Friday, May 8, 2009

Water Safety & Quality of Life Dominate Lake Gaston Concerns

VUI now knows, and is telling others, that "the bedrock in that area is so close to the surface there would be relatively no effect on groundwater" in the Dan River basin by uranium mining at Coles Hill. Interesting. But is it true? Can we see their research?

by Della Batts, Daily Herald Staff Writer
Published/Last Modified on Friday, May 8, 2009

LAKE GASTON — A flurry of activities involving the safety of the community and continued value of Lake Gaston was on the minds of folks attending the May meeting of the Lake Gaston Association. President John Cataldo reported North Carolina Senate Bill 43, concerning mandatory boater education, passed second and third readings in the Senate this week and transferred to the House.

Former Director Pete Deschenes said there were some changes in the wording before the bill would pass. The changes mean that anyone over the age of 25 at the time the bill becomes law, is considered a safe boater. They will not be required to take boater safety classes. “I think this weakens the bill tremendously,” said Deschenes. “But if you go by the hunters education laws, it reduced accidents by 25 percent, so if it works the same, I’ll be happy.”

Executive Director Moira Underwood reported sending a letter to CH2M Hill, consulting firm for the Kerr Lake Regional Water System, declaring the LGA’s opposition to their proposed interbasin water transfer.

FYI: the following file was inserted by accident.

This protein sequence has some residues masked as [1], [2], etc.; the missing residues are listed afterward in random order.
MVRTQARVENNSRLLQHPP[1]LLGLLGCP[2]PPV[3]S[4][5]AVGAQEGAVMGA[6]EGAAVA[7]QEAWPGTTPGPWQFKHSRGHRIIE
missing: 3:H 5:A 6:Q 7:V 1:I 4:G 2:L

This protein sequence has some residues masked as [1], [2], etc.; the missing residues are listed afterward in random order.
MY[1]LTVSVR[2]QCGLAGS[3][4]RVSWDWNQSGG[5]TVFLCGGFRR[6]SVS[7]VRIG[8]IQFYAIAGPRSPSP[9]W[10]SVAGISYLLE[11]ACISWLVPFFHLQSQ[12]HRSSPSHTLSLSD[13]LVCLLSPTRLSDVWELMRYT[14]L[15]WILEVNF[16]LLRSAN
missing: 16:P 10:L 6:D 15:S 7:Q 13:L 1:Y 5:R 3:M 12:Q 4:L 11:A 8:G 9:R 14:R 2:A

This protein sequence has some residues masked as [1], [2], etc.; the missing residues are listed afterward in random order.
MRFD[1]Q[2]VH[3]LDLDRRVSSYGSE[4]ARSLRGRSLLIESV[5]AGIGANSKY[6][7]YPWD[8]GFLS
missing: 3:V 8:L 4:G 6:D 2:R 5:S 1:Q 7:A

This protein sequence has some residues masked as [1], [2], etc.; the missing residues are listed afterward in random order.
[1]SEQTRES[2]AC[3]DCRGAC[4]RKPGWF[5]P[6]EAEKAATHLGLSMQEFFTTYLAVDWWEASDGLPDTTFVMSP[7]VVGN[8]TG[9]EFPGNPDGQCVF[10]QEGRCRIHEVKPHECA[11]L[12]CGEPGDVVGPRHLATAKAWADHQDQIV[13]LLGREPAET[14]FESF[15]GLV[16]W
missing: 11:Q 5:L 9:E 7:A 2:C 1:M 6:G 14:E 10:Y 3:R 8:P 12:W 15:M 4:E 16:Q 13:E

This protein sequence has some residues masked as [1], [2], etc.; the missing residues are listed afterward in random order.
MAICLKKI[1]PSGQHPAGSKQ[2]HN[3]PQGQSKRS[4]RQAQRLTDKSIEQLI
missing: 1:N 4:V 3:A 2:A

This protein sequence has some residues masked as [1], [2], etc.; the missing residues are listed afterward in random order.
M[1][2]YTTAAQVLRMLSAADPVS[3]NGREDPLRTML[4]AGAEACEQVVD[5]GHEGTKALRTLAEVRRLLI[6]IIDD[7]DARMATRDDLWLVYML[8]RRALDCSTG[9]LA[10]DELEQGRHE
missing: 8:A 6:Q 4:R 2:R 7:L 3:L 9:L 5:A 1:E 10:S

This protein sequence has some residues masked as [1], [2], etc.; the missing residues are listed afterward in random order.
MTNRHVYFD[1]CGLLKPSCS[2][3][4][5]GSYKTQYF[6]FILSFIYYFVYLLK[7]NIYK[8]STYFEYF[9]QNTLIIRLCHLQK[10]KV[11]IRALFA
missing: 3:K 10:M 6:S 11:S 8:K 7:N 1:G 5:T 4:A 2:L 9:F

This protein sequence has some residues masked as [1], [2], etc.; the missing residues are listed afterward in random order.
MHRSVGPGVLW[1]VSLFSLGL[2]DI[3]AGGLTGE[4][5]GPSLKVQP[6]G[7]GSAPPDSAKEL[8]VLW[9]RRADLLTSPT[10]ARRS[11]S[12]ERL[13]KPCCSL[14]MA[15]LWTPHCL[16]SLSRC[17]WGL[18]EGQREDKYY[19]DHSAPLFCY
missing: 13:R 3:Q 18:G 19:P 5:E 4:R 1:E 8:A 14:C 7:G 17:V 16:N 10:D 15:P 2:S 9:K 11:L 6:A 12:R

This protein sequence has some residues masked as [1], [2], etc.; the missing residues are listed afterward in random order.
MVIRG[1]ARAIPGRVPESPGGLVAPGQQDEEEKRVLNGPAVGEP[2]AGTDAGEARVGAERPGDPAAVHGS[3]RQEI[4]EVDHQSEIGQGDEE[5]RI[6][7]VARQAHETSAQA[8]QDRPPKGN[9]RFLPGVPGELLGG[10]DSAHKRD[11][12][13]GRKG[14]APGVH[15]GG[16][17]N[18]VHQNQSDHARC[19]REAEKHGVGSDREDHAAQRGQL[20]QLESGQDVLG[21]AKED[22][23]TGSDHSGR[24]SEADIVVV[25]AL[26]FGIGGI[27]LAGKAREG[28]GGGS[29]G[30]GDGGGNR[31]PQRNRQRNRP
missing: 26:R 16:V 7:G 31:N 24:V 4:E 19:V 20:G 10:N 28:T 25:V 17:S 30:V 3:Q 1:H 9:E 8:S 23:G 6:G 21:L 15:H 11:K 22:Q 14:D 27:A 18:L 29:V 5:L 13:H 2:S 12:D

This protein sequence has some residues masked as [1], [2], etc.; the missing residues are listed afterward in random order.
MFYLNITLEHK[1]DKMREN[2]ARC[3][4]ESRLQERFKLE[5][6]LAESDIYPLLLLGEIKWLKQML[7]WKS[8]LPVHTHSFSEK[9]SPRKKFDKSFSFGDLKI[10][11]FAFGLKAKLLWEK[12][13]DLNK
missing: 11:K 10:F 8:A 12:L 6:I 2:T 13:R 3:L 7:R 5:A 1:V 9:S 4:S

Director Vernon Wilson attended meetings to discuss possible uranium mining in the Dan River (upper Roanoke River) in Pittsylvania County, Va., by Virginia Uranium, Inc.
There were major concerns that mining efforts might contaminate the aquifer and the river downstream. Wilson said he was pleased to discover the bedrock in that area is so close to the surface there would be relatively no effect on groundwater. However, he wasn’t so pleased with the “radiological effects of the runoff” report.

Wilson said the report focused more on the laws and what they allow, and not on the possible effects. No uranium mining can occur until Virginia allows the creation of a regulatory framework and an associated permitting process is complete. It is anticipated this could take several years.

Virginia Uranium will employ 300 to 500 people with average income of around $68,000 per year, according to a comparison to Nevada miners. Unemployment in Pittsylvania County is currently double the state average. Wilson said other organizations voiced their opinions on the mining possibilities at the meeting. For more information on this issue visit

The LGA is receiving a $2,500 grant, through Friends of Lake Gaston Association, from Halifax County to present a public forum on clean water and the effects of storm water runoff. Directors said they believe education on what’s being put into the river basin could help with curbing pollution and help with preserving the natural environment.

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